SUMMARY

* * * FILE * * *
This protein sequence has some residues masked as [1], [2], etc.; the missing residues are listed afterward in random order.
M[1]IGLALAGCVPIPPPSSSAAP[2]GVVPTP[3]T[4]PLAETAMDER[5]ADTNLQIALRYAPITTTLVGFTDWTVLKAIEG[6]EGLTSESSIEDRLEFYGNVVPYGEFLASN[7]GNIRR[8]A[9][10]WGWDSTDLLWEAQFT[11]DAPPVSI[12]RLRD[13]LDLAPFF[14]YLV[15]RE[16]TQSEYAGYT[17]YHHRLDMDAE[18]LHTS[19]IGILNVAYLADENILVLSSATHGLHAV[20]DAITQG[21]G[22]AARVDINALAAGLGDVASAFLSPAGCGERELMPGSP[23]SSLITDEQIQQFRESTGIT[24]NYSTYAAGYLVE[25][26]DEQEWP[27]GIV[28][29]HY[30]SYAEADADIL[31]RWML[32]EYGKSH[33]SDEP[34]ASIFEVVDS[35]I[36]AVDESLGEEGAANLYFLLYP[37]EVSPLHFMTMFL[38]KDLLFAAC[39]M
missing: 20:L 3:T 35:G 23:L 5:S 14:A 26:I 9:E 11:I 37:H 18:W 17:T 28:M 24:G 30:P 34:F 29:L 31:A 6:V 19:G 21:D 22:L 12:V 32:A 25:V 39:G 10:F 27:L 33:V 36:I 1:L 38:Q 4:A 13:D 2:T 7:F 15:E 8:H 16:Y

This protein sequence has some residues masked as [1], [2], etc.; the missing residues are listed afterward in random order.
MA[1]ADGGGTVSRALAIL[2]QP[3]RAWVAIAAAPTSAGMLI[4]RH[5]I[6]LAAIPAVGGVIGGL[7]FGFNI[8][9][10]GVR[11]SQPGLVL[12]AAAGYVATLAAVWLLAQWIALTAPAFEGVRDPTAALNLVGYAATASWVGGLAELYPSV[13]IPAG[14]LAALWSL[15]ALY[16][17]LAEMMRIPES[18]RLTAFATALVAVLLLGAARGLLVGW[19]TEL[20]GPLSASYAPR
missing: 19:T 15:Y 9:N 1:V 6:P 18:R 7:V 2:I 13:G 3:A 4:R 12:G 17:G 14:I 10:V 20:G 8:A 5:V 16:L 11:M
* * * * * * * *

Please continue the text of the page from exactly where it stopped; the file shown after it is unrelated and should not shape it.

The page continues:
THE writer gives in a condensed form his principles concerning the locations recommended for wells with respect to the structure. These principles are based on the author's conception of the effects of the various sources of energy available in an oilfield. The phenomena which cause production are mainly "depletion,". "general motion" and drainage by "the direct action of gravity on the oil." Invasion by oil of that portion of the structure which was originally occupied by gas has to be avoided as much as possible because only part of the oil which enters the gas cap can be recovered. For this reason care should be taken not to tap gas from the gas cap in the first stage of the producing life of a field. When, however, pressure has dropped in the field on account of production, conservation of the gas in the gas cap need not be made a hard-and-fast rule. Parts of the field which have been drained by depletion and by the direct action of gravity have yielded only a small percentage of their oil and more oil can still be recovered if water is admitted afterwards, and preferably slowly. The general motion causes the gas cap to expand and the edge-water to encroach. Their edges advance the more regularly the more evenly the wells are distributed around the crest, as they are farther away from these edges, and produced more gently, and as their number is greater. The old practice of stepping out in a zigzag line on one side of a structure should be abandoned. The most favourable method of developing an oilfield would be to drill one or two rows of wells on one or two contours in the oil, so that they should not be invaded too soon by edge-water or by gas from the gas cap. Considered from a merely theoretical standpoint such wells should be drilled very closely and opened all at the same time, but for various reasons this is not commercially feasible. The structure should, therefore, be encircled with wells as soon as possible, so that it is better to space them widely in order to establish drainage within a short time on all sides with the available drilling strings. If necessary, intermediate wells on the same contours can be drilled later on. As more oil can be set' free from the sand when it is invaded by water than when it is depleted or invaded by gas, it may, in many cases, be tried whether it pays to recover the oil which remains in the sand up-dip of the original wells, after these wells have gone to water, i.e. by drilling crestal stripping wells. There are fields in which the edge-water encroaches so slowly as to be negligible, and such fields could be drained by wells on the periphery.. When the limit of economic production of these wells is reached, artificial flooding from the periphery and production through crestal wells may be profitable. All measures to ensure regular transgression of the edges of the edge-water

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